Washington Green Schools
Washington Green Schools engages hundreds of teachers annually through engaging, hands-on trainings, wherein NGSS instruction is anchored in local climate phenomena that model effective classroom pedagogies, which lead to deep learning and relevant understanding. Through these trainings, teachers explore the relationship between climate science and a local environmental topic (e.g., fires, coastal hazards, agriculture, human health), engaging in science and engineering practices (e.g., argumentation with evidence, asking questions and defining problems) and planing an integration of a learned activity or resource with their students.
Teacher Professional Development
In partnership with ESD 112, Washington Green Schools created STEM Seminars, a “best practice” in professional development, where teachers are challenged to engage in adult learning around climate change locally. A “hook” is used to kick off the day and anchor learning around a local environmental issue. The training balances content around how we know the climate is changing with Ambitious Science Teaching strategies. At each seminar, teachers analyze current and vetted data with climate scientists who have first-hand experience conducting research in Antarctica and Greenland. As a complement to this elevated educational experience, a local speaker specializing in the topic at hand speaks to the regional perspective of the climate challenge being addressed and discuss approaches to mitigate and adapt to climate change locally. Structured planning time is also embedded into the day to allow for application of what has been learned into the classroom. In its inaugural year, WGS served 370 teachers through STEM Seminars.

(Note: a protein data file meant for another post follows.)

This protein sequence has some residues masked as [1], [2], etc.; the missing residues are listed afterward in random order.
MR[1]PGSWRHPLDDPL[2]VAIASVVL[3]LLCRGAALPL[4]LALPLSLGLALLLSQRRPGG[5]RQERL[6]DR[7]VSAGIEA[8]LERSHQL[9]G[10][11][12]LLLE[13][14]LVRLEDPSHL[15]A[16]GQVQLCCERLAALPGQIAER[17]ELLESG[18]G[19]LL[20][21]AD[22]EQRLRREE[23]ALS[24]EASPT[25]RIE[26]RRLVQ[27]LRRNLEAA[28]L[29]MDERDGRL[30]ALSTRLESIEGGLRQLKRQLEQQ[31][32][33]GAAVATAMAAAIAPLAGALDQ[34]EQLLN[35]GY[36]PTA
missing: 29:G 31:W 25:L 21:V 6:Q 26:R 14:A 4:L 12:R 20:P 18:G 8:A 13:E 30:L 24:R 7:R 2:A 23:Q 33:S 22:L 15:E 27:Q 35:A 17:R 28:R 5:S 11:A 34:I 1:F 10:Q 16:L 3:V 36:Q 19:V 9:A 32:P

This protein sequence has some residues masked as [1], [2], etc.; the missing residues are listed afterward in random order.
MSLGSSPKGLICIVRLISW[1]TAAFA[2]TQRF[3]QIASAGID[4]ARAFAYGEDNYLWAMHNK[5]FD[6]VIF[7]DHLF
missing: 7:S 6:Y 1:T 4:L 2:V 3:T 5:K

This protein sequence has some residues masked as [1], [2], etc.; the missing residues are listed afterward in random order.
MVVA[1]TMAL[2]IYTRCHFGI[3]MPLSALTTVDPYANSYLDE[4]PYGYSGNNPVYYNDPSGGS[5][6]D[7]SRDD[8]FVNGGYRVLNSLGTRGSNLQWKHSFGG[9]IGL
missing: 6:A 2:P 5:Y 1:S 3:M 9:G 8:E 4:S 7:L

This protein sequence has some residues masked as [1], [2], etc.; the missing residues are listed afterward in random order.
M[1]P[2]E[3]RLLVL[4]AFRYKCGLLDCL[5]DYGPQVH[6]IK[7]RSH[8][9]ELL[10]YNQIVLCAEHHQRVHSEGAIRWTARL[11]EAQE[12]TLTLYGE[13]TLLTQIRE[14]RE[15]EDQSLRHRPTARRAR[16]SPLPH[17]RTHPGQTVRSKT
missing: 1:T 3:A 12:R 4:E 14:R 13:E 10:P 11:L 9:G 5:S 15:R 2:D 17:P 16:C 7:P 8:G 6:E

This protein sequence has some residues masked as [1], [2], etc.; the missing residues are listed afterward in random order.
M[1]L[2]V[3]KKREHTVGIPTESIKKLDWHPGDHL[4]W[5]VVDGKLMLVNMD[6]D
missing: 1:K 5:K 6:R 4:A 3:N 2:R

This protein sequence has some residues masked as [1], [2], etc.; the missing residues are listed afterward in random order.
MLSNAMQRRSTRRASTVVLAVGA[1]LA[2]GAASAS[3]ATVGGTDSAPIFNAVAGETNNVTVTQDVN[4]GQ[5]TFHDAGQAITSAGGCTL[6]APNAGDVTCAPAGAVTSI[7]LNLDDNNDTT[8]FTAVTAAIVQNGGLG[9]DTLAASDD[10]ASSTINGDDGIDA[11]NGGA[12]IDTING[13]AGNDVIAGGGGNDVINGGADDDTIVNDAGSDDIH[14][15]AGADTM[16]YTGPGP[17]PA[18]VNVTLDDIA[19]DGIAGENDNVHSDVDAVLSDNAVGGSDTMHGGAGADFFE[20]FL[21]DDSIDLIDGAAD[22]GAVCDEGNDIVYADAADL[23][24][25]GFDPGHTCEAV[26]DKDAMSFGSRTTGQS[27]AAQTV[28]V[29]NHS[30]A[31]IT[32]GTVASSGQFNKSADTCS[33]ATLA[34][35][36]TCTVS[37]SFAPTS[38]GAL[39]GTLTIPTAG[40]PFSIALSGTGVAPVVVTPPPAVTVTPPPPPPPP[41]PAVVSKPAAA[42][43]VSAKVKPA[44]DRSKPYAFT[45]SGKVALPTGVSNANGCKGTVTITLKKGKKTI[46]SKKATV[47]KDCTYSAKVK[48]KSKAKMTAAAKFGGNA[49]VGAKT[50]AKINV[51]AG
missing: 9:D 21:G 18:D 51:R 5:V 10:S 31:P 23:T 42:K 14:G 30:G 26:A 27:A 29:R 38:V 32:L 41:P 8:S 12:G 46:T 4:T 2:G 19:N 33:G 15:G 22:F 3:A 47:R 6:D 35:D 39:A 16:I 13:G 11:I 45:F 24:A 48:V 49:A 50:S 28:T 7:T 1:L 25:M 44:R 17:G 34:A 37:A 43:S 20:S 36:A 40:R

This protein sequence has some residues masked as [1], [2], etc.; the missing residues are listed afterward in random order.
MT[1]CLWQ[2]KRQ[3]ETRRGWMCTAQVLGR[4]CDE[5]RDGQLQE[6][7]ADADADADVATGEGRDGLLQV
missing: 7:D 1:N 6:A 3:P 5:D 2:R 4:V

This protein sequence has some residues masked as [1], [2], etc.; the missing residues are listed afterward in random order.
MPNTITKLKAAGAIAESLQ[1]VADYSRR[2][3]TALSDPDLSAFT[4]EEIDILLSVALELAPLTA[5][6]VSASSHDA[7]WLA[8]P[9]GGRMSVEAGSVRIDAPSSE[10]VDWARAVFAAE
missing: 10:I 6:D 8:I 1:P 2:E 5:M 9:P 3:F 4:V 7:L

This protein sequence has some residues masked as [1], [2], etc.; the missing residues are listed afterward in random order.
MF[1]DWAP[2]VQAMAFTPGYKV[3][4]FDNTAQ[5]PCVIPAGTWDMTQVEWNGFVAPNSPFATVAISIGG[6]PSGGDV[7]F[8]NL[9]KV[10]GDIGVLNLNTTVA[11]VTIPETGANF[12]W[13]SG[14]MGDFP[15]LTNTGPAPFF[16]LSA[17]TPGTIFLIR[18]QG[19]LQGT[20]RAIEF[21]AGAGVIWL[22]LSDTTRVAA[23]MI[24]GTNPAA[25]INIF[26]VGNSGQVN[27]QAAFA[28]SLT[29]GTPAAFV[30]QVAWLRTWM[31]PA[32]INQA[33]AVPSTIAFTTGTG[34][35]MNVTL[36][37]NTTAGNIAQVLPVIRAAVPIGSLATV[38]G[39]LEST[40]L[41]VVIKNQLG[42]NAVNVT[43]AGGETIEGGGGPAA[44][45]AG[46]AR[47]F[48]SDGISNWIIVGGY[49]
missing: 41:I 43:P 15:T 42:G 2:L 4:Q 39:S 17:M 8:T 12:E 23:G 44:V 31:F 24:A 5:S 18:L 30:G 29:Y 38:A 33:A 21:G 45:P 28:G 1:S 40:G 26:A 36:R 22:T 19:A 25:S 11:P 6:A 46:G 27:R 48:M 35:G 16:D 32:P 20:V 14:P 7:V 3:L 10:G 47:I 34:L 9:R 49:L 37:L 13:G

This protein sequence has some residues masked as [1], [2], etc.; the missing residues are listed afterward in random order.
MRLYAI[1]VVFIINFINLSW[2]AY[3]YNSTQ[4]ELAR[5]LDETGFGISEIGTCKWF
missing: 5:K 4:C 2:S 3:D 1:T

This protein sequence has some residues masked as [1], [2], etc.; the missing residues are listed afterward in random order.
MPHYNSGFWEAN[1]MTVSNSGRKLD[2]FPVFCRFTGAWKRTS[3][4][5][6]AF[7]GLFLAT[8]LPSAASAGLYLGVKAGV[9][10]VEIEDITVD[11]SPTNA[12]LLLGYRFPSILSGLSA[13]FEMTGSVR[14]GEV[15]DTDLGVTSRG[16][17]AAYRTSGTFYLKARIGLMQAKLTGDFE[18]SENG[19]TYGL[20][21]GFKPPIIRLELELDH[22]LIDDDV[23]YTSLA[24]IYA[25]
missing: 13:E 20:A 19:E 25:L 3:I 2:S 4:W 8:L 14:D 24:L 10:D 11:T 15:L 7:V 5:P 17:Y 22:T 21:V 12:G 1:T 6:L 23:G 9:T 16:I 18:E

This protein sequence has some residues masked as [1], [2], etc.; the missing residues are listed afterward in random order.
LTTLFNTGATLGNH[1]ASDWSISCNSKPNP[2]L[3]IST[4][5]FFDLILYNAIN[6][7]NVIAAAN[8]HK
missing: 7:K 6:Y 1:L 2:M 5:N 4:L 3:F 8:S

Migrant Education Summer Program
Working with school districts with high migrant student populations and low-income rates, Washington Green Schools created a new summer experience for the Migrant Education Program in Grandview, Prosser, and Kiona-Benton school districts. The program included leveraging lessons from Zombie Guacamole, a 5th grade curriculum about decomposition, ecosystems, and waste, while introducing a digital storytelling component that captured and shared student voices. Field experiences to the local landfill and arboretum also helped create a rich and highly relevant summer school experience for nearly 100 migrant youth.
With connections to our food choices and their effects on climate change, WGS is working to create professional development opportunities for primary school teachers using Zombie Guacamole, a NGSS-driven curriculum for 5th grade. Connecting these lessons to school grounds and gardens and food waste behaviors, these full-day and multi-day experiences will connect what teachers learn in these trainings to their classrooms…and out onto the school campus where they and their students can take action to promote environmental sustainability.
Partners & Collaborators
UW Climate Impacts Group
Puget Sound Clean Air Agency
Southwest Clean Air Agency
Seattle Public Utilities
Pacific Northwest National Laboratory
Cowlitz County Public Works
WSU Puyallup Research and Extension Center
Washington Department of Fish and Wildlife
This was seriously the best PD I have attended since I started teaching 14 years ago! Relevant, useful, and great resources!
I felt that this training gave me real-life connections to bringing climate change instruction into the classroom.
Success Stories from Washington Green Schools
The Elementary ClimeTime Institute offered by ESD121 created a hybrid professional learning community of K-5 educators who used the phenomenon of poor air quality due to wildfires to learn how to engage with the NGSS science and engineering practices through the pedagogical approaches outlined in the Ambitious Science Teaching (AST) Project.
Standing in the shadows of giant wind turbines, it’s hard not to be awestruck. For Yakima-area teachers, a field trip to the Wild Horse Wind and Solar Facility outside Ellensburg not only inspired wonder, it connected them with local resources to engage their students...
March 4th, 2020, Becky Bronstein of Washington Green Schools met 15 middle school teachers in Chehalis, WA to better develop their understanding of floods and droughts. They centered their discussions on relating these issues to their students' lives region-wide,...